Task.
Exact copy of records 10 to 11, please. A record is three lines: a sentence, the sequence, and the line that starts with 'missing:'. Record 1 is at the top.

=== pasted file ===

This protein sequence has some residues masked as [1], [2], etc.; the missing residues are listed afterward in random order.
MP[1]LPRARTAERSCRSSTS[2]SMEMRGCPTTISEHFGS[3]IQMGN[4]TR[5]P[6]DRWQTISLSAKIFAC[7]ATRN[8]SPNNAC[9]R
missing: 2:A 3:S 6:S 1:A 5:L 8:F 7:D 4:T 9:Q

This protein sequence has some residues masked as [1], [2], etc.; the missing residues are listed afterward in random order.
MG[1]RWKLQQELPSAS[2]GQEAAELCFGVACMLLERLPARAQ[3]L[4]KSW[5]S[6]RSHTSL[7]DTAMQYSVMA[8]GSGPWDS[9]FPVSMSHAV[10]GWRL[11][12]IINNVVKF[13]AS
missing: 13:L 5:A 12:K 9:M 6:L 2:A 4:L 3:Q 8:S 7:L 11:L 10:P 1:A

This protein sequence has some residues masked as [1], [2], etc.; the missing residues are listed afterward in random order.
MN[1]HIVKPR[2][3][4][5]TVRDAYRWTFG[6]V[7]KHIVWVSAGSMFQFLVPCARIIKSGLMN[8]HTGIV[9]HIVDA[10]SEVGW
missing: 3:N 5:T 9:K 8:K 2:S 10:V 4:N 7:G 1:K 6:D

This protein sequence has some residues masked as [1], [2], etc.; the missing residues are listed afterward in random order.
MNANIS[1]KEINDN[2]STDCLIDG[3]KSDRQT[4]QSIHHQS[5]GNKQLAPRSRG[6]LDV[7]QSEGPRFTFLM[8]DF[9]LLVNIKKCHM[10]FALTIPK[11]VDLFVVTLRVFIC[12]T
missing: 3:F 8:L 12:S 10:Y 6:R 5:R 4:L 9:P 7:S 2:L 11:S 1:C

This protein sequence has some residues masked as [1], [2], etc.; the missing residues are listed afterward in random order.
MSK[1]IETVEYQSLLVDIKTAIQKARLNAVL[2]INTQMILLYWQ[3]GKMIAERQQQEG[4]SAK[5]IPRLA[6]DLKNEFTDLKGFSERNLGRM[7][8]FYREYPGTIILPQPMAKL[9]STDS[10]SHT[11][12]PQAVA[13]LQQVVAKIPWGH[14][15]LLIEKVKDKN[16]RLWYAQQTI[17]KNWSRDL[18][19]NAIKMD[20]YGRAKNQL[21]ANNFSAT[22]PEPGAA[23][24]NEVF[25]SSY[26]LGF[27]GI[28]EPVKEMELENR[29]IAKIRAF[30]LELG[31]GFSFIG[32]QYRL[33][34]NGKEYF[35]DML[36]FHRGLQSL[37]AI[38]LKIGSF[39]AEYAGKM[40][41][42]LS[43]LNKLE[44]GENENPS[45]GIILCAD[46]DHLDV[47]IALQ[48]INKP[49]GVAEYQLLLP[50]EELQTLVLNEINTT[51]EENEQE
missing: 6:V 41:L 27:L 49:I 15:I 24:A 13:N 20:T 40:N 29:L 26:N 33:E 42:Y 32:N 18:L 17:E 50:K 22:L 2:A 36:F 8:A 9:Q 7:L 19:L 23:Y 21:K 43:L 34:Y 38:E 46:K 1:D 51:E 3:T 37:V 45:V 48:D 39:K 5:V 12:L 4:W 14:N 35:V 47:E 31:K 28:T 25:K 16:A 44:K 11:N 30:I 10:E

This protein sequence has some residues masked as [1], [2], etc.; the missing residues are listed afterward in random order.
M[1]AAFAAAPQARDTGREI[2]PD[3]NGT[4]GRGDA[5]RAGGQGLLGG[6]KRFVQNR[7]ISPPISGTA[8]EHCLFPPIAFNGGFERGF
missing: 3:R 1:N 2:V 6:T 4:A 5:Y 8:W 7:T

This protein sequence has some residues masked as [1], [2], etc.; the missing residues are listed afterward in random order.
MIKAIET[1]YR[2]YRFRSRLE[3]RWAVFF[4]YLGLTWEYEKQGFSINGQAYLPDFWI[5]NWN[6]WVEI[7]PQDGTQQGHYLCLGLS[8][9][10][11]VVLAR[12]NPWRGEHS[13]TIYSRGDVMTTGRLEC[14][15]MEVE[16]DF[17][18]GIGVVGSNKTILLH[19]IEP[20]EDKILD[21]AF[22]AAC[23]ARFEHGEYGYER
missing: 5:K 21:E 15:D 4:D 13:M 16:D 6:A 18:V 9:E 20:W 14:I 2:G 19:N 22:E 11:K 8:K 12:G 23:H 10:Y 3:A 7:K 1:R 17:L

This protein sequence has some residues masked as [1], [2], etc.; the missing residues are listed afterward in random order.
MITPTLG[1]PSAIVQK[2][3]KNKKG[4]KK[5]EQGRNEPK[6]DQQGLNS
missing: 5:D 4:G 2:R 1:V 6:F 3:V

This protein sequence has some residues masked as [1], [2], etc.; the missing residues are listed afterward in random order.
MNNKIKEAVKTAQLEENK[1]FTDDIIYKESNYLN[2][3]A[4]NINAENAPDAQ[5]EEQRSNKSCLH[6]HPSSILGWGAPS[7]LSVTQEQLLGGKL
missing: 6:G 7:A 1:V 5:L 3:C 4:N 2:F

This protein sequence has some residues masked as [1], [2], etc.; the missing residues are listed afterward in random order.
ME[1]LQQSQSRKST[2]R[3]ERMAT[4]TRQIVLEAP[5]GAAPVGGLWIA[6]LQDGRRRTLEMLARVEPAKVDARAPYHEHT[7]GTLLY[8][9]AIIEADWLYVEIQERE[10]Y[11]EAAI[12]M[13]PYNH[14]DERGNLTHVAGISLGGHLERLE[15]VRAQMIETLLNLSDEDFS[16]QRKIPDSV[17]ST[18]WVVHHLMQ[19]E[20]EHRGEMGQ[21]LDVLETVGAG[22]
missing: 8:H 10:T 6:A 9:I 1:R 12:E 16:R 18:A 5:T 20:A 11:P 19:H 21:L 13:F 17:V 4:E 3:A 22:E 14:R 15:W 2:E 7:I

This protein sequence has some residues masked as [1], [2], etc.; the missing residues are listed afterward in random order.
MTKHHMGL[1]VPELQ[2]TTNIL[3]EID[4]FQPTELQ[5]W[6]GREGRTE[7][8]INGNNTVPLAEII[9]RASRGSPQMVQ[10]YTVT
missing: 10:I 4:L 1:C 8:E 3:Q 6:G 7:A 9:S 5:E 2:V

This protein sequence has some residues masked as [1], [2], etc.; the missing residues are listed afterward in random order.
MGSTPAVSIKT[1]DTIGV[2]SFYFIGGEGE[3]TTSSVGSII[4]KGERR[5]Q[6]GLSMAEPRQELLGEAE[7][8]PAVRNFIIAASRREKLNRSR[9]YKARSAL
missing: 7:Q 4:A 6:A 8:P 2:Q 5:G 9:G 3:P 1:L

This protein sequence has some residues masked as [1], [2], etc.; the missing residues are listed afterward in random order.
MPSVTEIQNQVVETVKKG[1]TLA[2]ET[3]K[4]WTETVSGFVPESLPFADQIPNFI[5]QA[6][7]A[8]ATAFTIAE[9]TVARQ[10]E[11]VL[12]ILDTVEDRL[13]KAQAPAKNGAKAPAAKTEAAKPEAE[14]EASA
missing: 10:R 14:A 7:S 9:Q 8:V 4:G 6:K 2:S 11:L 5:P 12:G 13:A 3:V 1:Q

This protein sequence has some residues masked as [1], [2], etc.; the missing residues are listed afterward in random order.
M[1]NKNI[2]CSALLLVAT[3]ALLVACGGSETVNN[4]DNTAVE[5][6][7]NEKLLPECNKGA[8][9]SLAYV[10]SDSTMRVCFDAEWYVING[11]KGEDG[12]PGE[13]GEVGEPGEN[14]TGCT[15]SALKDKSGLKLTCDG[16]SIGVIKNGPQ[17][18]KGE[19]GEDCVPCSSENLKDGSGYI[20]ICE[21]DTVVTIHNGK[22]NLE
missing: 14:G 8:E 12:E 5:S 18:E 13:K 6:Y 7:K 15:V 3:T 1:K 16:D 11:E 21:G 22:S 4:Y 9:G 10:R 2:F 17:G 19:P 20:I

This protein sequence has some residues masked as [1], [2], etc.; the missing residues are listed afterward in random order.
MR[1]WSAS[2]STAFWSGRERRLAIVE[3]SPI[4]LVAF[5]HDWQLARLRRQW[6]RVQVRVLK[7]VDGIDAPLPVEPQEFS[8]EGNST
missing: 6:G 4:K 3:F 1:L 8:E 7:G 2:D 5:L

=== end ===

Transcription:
This protein sequence has some residues masked as [1], [2], etc.; the missing residues are listed afterward in random order.
ME[1]LQQSQSRKST[2]R[3]ERMAT[4]TRQIVLEAP[5]GAAPVGGLWIA[6]LQDGRRRTLEMLARVEPAKVDARAPYHEHT[7]GTLLY[8][9]AIIEADWLYVEIQERE[10]Y[11]EAAI[12]M[13]PYNH[14]DERGNLTHVAGISLGGHLERLE[15]VRAQMIETLLNLSDEDFS[16]QRKIPDSV[17]ST[18]WVVHHLMQ[19]E[20]EHRGEMGQ[21]LDVLETVGAG[22]
missing: 8:H 10:T 6:A 9:I 1:R 12:E 16:R 18:A 5:T 20:A 11:P 19:H 21:L 13:F 17:V 4:E 3:A 22:E 14:R 15:W 2:E 7:I

This protein sequence has some residues masked as [1], [2], etc.; the missing residues are listed afterward in random order.
MTKHHMGL[1]VPELQ[2]TTNIL[3]EID[4]FQPTELQ[5]W[6]GREGRTE[7][8]INGNNTVPLAEII[9]RASRGSPQMVQ[10]YTVT
missing: 10:I 4:L 1:C 8:E 3:Q 6:G 7:A 9:S 5:E 2:V